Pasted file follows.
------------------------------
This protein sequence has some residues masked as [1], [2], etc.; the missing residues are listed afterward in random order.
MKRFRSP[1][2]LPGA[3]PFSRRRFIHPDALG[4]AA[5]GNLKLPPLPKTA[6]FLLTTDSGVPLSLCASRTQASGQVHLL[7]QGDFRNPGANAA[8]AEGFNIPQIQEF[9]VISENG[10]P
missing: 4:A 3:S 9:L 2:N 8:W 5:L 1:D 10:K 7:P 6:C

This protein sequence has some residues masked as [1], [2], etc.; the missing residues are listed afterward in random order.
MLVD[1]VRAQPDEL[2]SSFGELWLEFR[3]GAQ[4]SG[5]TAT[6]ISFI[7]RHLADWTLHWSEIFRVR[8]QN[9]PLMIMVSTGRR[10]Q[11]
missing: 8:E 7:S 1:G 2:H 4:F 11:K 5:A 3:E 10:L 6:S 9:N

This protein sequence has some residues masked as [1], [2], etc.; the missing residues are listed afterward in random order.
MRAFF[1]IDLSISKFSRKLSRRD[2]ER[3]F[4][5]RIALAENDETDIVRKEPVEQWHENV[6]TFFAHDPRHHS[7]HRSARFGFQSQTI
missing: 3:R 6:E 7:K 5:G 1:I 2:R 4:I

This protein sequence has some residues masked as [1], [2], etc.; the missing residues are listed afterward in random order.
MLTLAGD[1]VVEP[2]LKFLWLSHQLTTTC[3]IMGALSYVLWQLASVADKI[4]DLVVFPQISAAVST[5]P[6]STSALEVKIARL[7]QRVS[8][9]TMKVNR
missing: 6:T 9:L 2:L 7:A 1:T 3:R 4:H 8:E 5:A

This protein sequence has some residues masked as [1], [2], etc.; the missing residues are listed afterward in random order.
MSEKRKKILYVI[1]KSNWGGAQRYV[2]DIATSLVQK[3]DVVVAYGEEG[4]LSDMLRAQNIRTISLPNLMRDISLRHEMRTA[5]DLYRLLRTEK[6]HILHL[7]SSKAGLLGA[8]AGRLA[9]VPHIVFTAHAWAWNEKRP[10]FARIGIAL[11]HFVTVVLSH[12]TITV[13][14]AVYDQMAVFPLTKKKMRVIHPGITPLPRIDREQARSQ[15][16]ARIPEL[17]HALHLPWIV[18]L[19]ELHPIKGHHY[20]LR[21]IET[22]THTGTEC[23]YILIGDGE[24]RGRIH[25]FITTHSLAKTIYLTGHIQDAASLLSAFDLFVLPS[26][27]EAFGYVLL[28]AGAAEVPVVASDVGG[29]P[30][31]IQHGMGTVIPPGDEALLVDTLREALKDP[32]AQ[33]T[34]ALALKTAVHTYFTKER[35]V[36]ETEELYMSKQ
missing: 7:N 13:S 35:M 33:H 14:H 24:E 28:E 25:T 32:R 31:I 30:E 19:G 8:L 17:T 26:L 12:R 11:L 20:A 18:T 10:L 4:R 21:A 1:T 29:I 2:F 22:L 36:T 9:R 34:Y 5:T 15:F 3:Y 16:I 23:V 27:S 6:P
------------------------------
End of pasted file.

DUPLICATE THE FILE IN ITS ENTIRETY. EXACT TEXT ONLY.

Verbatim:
This protein sequence has some residues masked as [1], [2], etc.; the missing residues are listed afterward in random order.
MKRFRSP[1][2]LPGA[3]PFSRRRFIHPDALG[4]AA[5]GNLKLPPLPKTA[6]FLLTTDSGVPLSLCASRTQASGQVHLL[7]QGDFRNPGANAA[8]AEGFNIPQIQEF[9]VISENG[10]P
missing: 4:A 3:S 9:L 2:N 8:W 5:L 1:D 10:K 7:P 6:C

This protein sequence has some residues masked as [1], [2], etc.; the missing residues are listed afterward in random order.
MLVD[1]VRAQPDEL[2]SSFGELWLEFR[3]GAQ[4]SG[5]TAT[6]ISFI[7]RHLADWTLHWSEIFRVR[8]QN[9]PLMIMVSTGRR[10]Q[11]
missing: 8:E 7:S 1:G 2:H 4:F 11:K 5:A 3:E 10:L 6:S 9:N

This protein sequence has some residues masked as [1], [2], etc.; the missing residues are listed afterward in random order.
MRAFF[1]IDLSISKFSRKLSRRD[2]ER[3]F[4][5]RIALAENDETDIVRKEPVEQWHENV[6]TFFAHDPRHHS[7]HRSARFGFQSQTI
missing: 3:R 6:E 7:K 5:G 1:I 2:R 4:I

This protein sequence has some residues masked as [1], [2], etc.; the missing residues are listed afterward in random order.
MLTLAGD[1]VVEP[2]LKFLWLSHQLTTTC[3]IMGALSYVLWQLASVADKI[4]DLVVFPQISAAVST[5]P[6]STSALEVKIARL[7]QRVS[8][9]TMKVNR
missing: 6:T 9:L 2:L 7:A 1:T 3:R 4:H 8:E 5:A

This protein sequence has some residues masked as [1], [2], etc.; the missing residues are listed afterward in random order.
MSEKRKKILYVI[1]KSNWGGAQRYV[2]DIATSLVQK[3]DVVVAYGEEG[4]LSDMLRAQNIRTISLPNLMRDISLRHEMRTA[5]DLYRLLRTEK[6]HILHL[7]SSKAGLLGA[8]AGRLA[9]VPHIVFTAHAWAWNEKRP[10]FARIGIAL[11]HFVTVVLSH[12]TITV[13][14]AVYDQMAVFPLTKKKMRVIHPGITPLPRIDREQARSQ[15][16]ARIPEL[17]HALHLPWIV[18]L[19]ELHPIKGHHY[20]LR[21]IET[22]THTGTEC[23]YILIGDGE[24]RGRIH[25]FITTHSLAKTIYLTGHIQDAASLLSAFDLFVLPS[26][27]EAFGYVLL[28]AGAAEVPVVASDVGG[29]P[30][31]IQHGMGTVIPPGDEALLVDTLREALKDP[32]AQ[33]T[34]ALALKTAVHTYFTKER[35]V[36]ETEELYMSKQ
missing: 7:N 13:S 35:M 33:H 14:H 24:E 28:E 25:T 32:R 31:I 30:E 19:G 8:L 17:T 26:L 12:R 11:L 20:A 18:T 10:L 4:R 21:A 1:T 29:I 2:F 22:L 36:T 9:R 34:Y 5:T 15:F 3:Y 16:I 23:V 27:S 6:P